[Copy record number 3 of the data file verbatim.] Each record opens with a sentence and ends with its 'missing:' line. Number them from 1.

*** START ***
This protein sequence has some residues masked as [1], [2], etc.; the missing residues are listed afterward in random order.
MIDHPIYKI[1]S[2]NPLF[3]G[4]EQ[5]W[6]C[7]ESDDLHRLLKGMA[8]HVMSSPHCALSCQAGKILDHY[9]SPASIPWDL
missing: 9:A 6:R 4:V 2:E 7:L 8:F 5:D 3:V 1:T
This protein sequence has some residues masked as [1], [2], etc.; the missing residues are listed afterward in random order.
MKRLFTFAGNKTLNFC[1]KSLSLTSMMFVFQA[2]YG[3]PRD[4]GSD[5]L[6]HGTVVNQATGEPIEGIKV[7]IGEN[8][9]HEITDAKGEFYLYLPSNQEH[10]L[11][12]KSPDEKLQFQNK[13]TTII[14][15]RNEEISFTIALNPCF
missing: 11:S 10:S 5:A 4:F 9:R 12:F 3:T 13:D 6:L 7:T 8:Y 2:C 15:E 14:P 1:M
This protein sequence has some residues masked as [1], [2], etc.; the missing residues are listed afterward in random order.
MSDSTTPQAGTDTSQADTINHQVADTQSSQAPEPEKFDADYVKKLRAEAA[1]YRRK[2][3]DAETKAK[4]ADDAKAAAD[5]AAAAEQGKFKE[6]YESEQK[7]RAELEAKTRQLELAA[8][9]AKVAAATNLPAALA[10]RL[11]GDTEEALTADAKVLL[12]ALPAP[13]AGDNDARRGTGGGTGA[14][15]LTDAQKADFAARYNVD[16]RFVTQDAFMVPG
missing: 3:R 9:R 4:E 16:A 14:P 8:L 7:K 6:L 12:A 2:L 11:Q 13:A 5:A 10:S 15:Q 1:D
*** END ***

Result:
This protein sequence has some residues masked as [1], [2], etc.; the missing residues are listed afterward in random order.
MSDSTTPQAGTDTSQADTINHQVADTQSSQAPEPEKFDADYVKKLRAEAA[1]YRRK[2][3]DAETKAK[4]ADDAKAAAD[5]AAAAEQGKFKE[6]YESEQK[7]RAELEAKTRQLELAA[8][9]AKVAAATNLPAALA[10]RL[11]GDTEEALTADAKVLL[12]ALPAP[13]AGDNDARRGTGGGTGA[14][15]LTDAQKADFAARYNVD[16]RFVTQDAFMVPG
missing: 3:R 9:R 4:E 16:A 14:P 8:L 7:K 6:L 12:A 2:L 11:Q 13:A 5:A 10:S 15:Q 1:D